This is an interestingly and painfully complex situation.
There seems little scope for a rule utilitarian resolution here. Take rule utilitarianism to be the requirement to act on a rule which, if adhered to by everyone, would (probably) produce the greatest amount of good.
'Good' can be interpreted in a variety of ways (happiness, pleasure, the satisfaction of interests or preferences among them). Interpreting the nature of good is not the problem here; rather the problem is that no rule of sufficient complexity is likely to be available in this situation. The moral life would be impracticable if rules had to accommodate such detailed circumstantiality.
Then the option appears to be act utilitarianism. I take this to be the requirement to do that action which will (probably) produce the greatest amount of good. 'Good' again is open to latitude of interpretation.
It can only be down to the act utilitarian to think her or his way through the situation and to decide what, all things considered, will produce the greatest good. What that decision will be will depend on assessments of probable consequences (that's built into act utilitarianism as defined above) but beyond that it is too situational for an outsider to fix objectively what the doctor - 'you' - should do. The doctor must trust to 'moral luck' that she or he has made the right, or at least a defensible, act utilitarian decision.
My formulations of rule and act utilitarianism are rough and approximate but more sophisticated and qualified formulations would not deflect the points I've made.
I think a similar indeterminateness, for quite different reasons, impacts the Kantian agent. The clearest light is thrown not by the 'Groundwork' but by 'The Metaphysics of Morals' ('MM'). In MM II.1.9 Kant observes that 'The supreme principle of the doctrine of virtue is : act in accordance with a maxim of ends that it can be a universal law for everyone to have. - In accordance with this principle a human being is an end for himself as well as for others' (MM, tr. M. Gregor, Cambridge, 1996, 157). Familiar stuff but he adds that if the moral law 'can prescribe only the maxim of actions, not actions themselves, this is a sign that it leaves a playroom (latitudo) for free choice in following (complying with) the law, that is, that the law cannot specify precisely in what way one is to act' (MM, II.1.7 : Gregor, 153).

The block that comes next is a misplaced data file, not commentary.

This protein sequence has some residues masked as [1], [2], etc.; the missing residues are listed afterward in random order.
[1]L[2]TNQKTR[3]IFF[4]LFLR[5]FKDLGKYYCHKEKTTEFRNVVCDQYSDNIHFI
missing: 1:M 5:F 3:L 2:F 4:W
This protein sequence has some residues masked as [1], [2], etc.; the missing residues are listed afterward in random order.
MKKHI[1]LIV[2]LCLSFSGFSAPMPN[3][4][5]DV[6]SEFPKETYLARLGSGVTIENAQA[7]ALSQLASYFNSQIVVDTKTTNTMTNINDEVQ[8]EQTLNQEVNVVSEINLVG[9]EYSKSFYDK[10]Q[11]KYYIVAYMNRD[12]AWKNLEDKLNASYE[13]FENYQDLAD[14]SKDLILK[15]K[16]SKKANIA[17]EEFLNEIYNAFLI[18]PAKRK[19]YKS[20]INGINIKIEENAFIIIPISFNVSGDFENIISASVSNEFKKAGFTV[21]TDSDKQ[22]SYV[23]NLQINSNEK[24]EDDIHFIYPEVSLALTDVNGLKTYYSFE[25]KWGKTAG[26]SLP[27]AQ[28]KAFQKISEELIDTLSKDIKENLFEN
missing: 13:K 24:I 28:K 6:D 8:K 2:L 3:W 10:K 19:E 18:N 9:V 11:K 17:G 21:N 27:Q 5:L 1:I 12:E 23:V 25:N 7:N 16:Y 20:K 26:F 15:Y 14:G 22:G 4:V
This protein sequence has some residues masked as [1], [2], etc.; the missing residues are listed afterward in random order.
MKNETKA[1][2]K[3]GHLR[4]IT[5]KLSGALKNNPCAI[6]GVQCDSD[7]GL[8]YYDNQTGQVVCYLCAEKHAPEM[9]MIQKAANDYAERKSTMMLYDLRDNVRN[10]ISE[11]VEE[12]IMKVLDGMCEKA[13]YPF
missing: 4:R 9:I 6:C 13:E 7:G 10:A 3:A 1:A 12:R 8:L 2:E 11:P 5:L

I should argue that whatever maxim the doctor adopts in choosing between the options you identify, that maxim could respect 'The supreme principle of the doctrine of virtue ... : act in accordance with a maxim of ends that it can be a universal law for everyone to have' and treat all the human beings involved as ends for themselves as well as for others.
▻ CONCLUDING REFLECTION
John Rawls in one of his early papers referred to the need, or at least the desirability, of a 'decision procedure' for ethics. Given the need for the ethicist, not to simplify the moral life but to represent its real complexity, I find reassurance in the failure of either utilitarianism or Kantianism to cut a knife through the dilemma you describe and specify a single, determinate solution.
J. Rawls, 'Outline of a Decision Procedure for Ethics', The Philosophical Review, vol. 60, No. 2 (Apr., 1951), pp. 177-197.